Challenging results on iron bioavailability in the Southern Ocean

Fourquez and co-authors (2023, see reference below) conducted dissolved iron (dFe) uptake experiments with Phaeocystis antarctica, in order to establish processes controlling the dFe bioavailability in natural samples of the Southern Ocean. They show that the degree of bioavailability varied regardless of in situ dFe concentration and depth. This first result challenges the consensus that sole dFe concentrations can be used to predict Fe uptake in modeling studies. In addition, the range of this degree of bioavailability is wider than previously thought (<1 to ~200% compared to free inorganic Fe’). The authors also propose to couple dataset of Fe-binding ligands, dFe bioavailability, and δ56Fe. Contrasting again with previous assumptions, they observe a negative correlation between dissolved δ56Fe and total ligand concentrations, which might suggest against a role for complexation in driving dissolved δ56Fe toward higher values.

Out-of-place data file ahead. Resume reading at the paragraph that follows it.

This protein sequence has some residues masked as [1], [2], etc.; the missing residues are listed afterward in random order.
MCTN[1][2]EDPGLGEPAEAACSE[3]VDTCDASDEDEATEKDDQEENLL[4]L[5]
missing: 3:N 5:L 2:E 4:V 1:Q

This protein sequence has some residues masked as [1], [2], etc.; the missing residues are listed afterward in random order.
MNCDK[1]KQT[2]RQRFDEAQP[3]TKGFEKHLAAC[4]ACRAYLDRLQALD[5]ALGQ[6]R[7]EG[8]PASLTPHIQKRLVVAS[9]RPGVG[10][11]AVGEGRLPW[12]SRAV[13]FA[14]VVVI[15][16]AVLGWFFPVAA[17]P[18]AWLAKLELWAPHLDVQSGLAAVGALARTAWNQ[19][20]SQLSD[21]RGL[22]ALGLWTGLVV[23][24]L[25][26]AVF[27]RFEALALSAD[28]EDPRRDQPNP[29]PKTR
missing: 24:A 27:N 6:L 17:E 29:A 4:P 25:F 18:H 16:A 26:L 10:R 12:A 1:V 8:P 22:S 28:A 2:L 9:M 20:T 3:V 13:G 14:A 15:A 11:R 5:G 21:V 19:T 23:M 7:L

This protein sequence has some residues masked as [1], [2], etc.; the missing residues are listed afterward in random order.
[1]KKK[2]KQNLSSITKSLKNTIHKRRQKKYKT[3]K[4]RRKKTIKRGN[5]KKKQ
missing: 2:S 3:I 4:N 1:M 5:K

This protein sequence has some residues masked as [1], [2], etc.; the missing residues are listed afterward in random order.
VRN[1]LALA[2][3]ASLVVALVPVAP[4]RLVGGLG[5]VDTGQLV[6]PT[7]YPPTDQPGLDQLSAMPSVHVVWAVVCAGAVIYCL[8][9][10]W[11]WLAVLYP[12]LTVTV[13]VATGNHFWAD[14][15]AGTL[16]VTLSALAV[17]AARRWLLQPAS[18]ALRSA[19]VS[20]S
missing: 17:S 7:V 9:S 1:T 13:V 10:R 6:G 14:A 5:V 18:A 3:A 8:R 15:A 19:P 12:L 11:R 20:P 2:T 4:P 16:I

Figure: This study investigates factors influencing the availability of a type of iron, dFe. In part (A), a table shows relationships between different iron forms, dFe availability, and iron uptake. Colours indicate the strength of connections, and stars mark significant relationships (P values smaller than 0.05). Part (B) uses PCA to explore correlations between iron uptake, chemistry, and ligands. The blue arrows represent key influences. The first two factors explain 36.55% and 24.13% of observed differences. We confirmed data normality with the Henze-Zirkler test.


Fourquez, M., Janssen, D. J., Conway, T. M., Cabanes, D., Ellwood, M. J., Sieber, M., Trimborn, S., & Hassler, C. (2023). Chasing iron bioavailability in the Southern Ocean: Insights from Phaeocystis antarctica and iron speciation. Science Advances, 9. Access the paper:

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